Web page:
I have every intention of putting up something Hanukah-related over the next few days (hi, Peter!) but just wanted to call something to your attention -- yet another item that seems, from this vantage point, to be worth at least a second look, but that has caused nary a ripple (as far as I know) in the American national consciousness.
You might recall that back in May, I posted on a report in Die Welt that broke the story that Iran is constructing launching pads for intermediate-range missiles in Venezuela. This is believed to be the initial stage in a larger project that will place not only Iranian missiles, but also officers and soldiers of the Iranian Revolutionary Guards, about 1,200 miles off Florida.
If a recent Univision report is to be believed, that project is just one element of a tangible and growing direct threat to the United States from Iran, via Latin America.
As reported on the Hudson Institute's website, Univision recently aired a documentary containing video collected over a seven-month undercover investigation that appears to show a whole network of Iranian interests in Latin America. Iran is apparently involved in money laundering and drug trafficking by its client terrorist organizations.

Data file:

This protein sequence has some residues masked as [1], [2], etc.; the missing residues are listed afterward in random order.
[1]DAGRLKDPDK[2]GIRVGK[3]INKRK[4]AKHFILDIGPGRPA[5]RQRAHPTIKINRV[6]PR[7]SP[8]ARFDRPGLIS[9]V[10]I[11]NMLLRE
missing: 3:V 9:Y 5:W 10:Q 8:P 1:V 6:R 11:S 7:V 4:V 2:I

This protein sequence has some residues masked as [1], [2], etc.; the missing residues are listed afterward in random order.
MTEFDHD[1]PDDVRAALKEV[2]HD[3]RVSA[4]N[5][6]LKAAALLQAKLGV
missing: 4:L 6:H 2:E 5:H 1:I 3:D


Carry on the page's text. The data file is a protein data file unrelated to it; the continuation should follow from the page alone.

The documentary also shows Iranian diplomats expressing interest in the ways and means of conducting a cyber attack on critical US targets, including the command centers of the White House, the Pentagon, the FBI, and the CIA. From what I can gather, the officials were taped accepting offers of assistance on this front by undercover agents.
The Hudson Institute notes that Chavez-era Venezuela is not the only Latin American country warm to the Iranians:
Iran also enjoys excellent relations with countries such as Bolivia, Ecuador, Nicaragua, not to mention the South American giants, Argentina and Brazil. The improvement of these relations has gone hand in hand with the expansion of Islamist groups in South America, in particular Hezbollah, which once were relegated to the Tri-Border Area (Paraguay, Brazil and Argentina). Since then, they have been expanding their zone of interest farther and farther north to reach Venezuela and Mexico, at the doorstep of the US.
I cannot vouch for the veracity of any of these new allegations, but Univision -- a major Spanish-language TV network in the US -- is hardly a fly-by-night operation. The claims made by the documentary certainly seem worthy of closer assessment. I'd love to know if any Spanish speakers on Ricochet could check out the documentary, or give us a sense of the reliability of Univision's reporting.